90-Year-old 1st to receive Covid-19 vaccine: Britain starts mass drive

90-Year-old 1st to receive Covid-19 vaccine: Britain starts mass drive

- Britain's National Health Service has officially started delivering shots of the Pfizer-BioNTech Covid-19 vaccine

- Margaret Keenan, 90, became the first person in the world to receive a clinically-authorised, fully-tested coronavirus vaccine.

- Britain has now become the first nation to kick off a mass inoculation campaign using a fully tested vaccine

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Britain has officially become the first nation on earth to kick off a mass inoculation campaign using an approved coronavirus vaccine.

Doctors, nurses are among the few that are set to receive the Pfizer-BioNTech vaccine first in the country.

Medical workers have now started administering the shots just under a week after British regulators beat the United States to authorising a vaccine in a bid to halt the spread of the pandemic that has taken over 1.5 million lives.

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Mainstream
Margaret Keenan received the first dose of the vaccine. Image: Jacob King - Pool
Source: Getty Images

Margaret Keenan, 90, has now become the first patient in the world to receive the fully-tested vaccine.

The first batch sees Britain distributing 800 000 doses of the vaccine according to a government statement.

The trays holding the vaccines need to be kept in near-Artic temperatures and have been transported from a Belgium plant to government warehouses in Britain before heading off to hospitals, reports The New York Times.

The plan at the moment is that 50 hospitals will be administering the shots until a refined plan for distribution at homes for the elderly and doctor's offices can be finalised.

The vaccine needs to be transported at freezing temperatures, although Pfizer has now confirmed that the vaccine can be stored for 5 days in a standard refrigerator before use.

Medical officials have received invitations to sign up for appointments, with the first vaccines set to help those at the highest risk of severe illness.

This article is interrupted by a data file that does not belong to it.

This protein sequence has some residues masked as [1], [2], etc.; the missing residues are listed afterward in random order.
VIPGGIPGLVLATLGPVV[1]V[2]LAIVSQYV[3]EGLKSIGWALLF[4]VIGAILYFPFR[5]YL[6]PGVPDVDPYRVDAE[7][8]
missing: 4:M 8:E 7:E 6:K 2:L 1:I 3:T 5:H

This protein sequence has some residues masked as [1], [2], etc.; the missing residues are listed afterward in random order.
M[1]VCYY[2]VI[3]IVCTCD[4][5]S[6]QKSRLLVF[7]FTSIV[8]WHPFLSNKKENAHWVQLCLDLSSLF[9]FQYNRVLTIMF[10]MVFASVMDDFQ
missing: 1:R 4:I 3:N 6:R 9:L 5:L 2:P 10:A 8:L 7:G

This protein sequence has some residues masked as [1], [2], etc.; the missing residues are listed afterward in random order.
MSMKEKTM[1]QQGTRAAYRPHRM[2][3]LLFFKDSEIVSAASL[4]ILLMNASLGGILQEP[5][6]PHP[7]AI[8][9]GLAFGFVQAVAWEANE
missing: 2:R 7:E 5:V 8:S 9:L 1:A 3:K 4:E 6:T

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The state has indicated that elderly citizens who already have appointments scheduled for this week, or who are set to be released from select hospitals, will also be included in this early inoculation drive.

Commenting on the historic moment, Health Secretary Matt Hancock confirmed that all parts of the country now have doses.

British Prime Minister Boris Johnson commented on the occasion, expressing his gratitude:

"Today the first vaccinations in the UK against COVID-19 begin. Thank you to our NHS, to all of the scientists who worked so hard to develop this vaccine, to all the volunteers - and to everyone who has been following the rules to protect others. We will beat this together."

Earlier, Briefly.co.za reported that a report had explained that South Africa likely won't have wide access to Pfizer and BioNTECH's Covid-19 which has shown highly positive results during late-stage trials.

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This is due to the face that the vaccine needs below freezing temperatures, a difficult feat in sunny SA.

The report indicates that large hospitals in the US are currently lining up to purchase highly expensive freezers that cost between R150 000 and R235 000 each while the company seeks out emergency approval for the vaccine.

This means that, save for a few highly specialised institutions, South Africans will need to wait for a more viable candidate.

The majority of local vaccines need to be kept between two and eight degrees Celsius, meaning that the majority of hospitals and clinics don't own one of these specialised freezers.

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Source: Briefly.co.za

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